The Earth is alive—and not very happy about environmental changes, with consequences for humans and animals.
The premise of Mother Earth’s Revenge: Unexpected Consequences—that the planet responds to neglect and abuse by dramatically changing the way animals, plants, and humans interact with one another—is intriguing, and Joseph Frail pursues this scenario from a variety of perspectives, including that of Mother Earth herself.
Readers hear from the Earth, the Galaxy News Corporation, and an omniscient third-person narrator in the opening pages before beginning to settle down with William Goodman and his family. Things in Springdale, Missouri, have gotten a little odd for William, his wife, Carolyn, and their brood, who experience profound changes in perception. Animal telepathy and accelerated child development are suddenly the new normal for the Goodmans and their neighborhood. It’s as if they are “all connected by an internal data link,” writes Frail.
This data link is part of the “enlightenment” that is meant to change the way humans live on the planet. Peace and harmony are the ultimate goals, but it’s not clear exactly how the enlightenment is supposed to achieve these ends. Frail writes repeatedly about the planet’s problems—war, crime, corruption, environmental degradation—but never really settles on a solution.
Frequent perspective changes continue throughout the book, with visits to leaders of anarchic governments, tribes suffering in the depleted rain forest, and marine biologists tracking strange whale behavior out at sea. The narrative returns at brief intervals to William’s more domestic concerns. While the larger issues are compelling, the book strays into manifesto territory often enough to make it easy to lose track of the more personal and engaging story of one family’s experience. Each time readers start to get to know the characters—wondering, for instance, how four-year-old Craig has suddenly come to understand algebra, and what kind of messages his older sister Rachael is getting in her dreams—it lasts only a few pages before the novel continues with political ideology.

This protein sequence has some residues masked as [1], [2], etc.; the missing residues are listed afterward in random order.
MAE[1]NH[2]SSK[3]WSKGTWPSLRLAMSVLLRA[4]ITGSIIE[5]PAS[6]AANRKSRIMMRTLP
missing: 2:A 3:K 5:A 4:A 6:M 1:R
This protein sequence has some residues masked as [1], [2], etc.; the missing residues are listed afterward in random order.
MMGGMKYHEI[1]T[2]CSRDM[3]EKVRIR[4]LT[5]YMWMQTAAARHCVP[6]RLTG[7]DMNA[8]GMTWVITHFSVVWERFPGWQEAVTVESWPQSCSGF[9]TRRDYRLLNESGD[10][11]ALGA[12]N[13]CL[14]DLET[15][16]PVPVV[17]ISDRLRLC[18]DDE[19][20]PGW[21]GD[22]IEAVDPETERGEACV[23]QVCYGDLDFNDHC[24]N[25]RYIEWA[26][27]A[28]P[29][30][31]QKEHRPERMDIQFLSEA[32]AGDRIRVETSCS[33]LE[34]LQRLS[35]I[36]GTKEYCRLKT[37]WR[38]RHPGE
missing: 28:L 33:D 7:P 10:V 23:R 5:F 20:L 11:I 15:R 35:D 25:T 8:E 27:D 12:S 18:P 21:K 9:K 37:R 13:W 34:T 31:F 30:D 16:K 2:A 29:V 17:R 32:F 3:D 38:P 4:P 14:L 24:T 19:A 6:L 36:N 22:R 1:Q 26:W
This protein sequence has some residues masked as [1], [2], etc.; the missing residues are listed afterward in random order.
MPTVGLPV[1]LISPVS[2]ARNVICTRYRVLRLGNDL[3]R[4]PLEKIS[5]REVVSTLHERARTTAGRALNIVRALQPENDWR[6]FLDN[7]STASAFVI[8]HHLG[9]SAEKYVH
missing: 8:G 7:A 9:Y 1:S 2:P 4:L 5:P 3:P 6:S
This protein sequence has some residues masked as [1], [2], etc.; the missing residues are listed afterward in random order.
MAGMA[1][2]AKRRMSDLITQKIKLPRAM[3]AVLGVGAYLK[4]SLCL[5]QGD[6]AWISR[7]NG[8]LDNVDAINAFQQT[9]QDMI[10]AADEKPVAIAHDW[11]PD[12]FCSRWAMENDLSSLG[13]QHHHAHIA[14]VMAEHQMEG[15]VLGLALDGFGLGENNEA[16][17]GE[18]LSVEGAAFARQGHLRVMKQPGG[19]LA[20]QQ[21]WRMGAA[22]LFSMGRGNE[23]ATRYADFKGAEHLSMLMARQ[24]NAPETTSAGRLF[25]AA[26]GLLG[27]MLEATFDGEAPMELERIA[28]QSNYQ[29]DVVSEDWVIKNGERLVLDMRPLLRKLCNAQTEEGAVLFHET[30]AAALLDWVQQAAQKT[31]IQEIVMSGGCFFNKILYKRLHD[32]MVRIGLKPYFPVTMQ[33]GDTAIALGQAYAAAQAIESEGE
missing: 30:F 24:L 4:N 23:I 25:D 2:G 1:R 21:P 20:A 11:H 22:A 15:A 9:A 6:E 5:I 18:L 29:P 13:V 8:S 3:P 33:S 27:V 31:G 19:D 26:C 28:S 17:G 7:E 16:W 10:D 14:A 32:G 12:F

Some commentary is no doubt needed because Frail puts forth unusual ideas, like technology that allows for interplanetary transmission of sensory experiences including sight, sound, and touch. Frail’s vision, however, loses impact with the repetition of overly dramatic and awkwardly phrased declarations like this: “The essence of man is contrary to the change of his own. If an idea or action doesn’t fit in the realm of what one understands in their comprehension of the matter, he or she shuns the matter.” Grammatical problems, like mid-sentence tense and perspective changes, along with an uneven application of punctuation, make it a challenge to stick with the author’s somewhat murky message to the end.
Filled with intriguing near-future scenarios, Mother Earth’s Revenge suggests possibilities for Earth’s future without exploring any particular scenario to its full extent. Frail puts forth a number of interesting ideas, but his speech-making style is perhaps more suited to nonfiction than storytelling.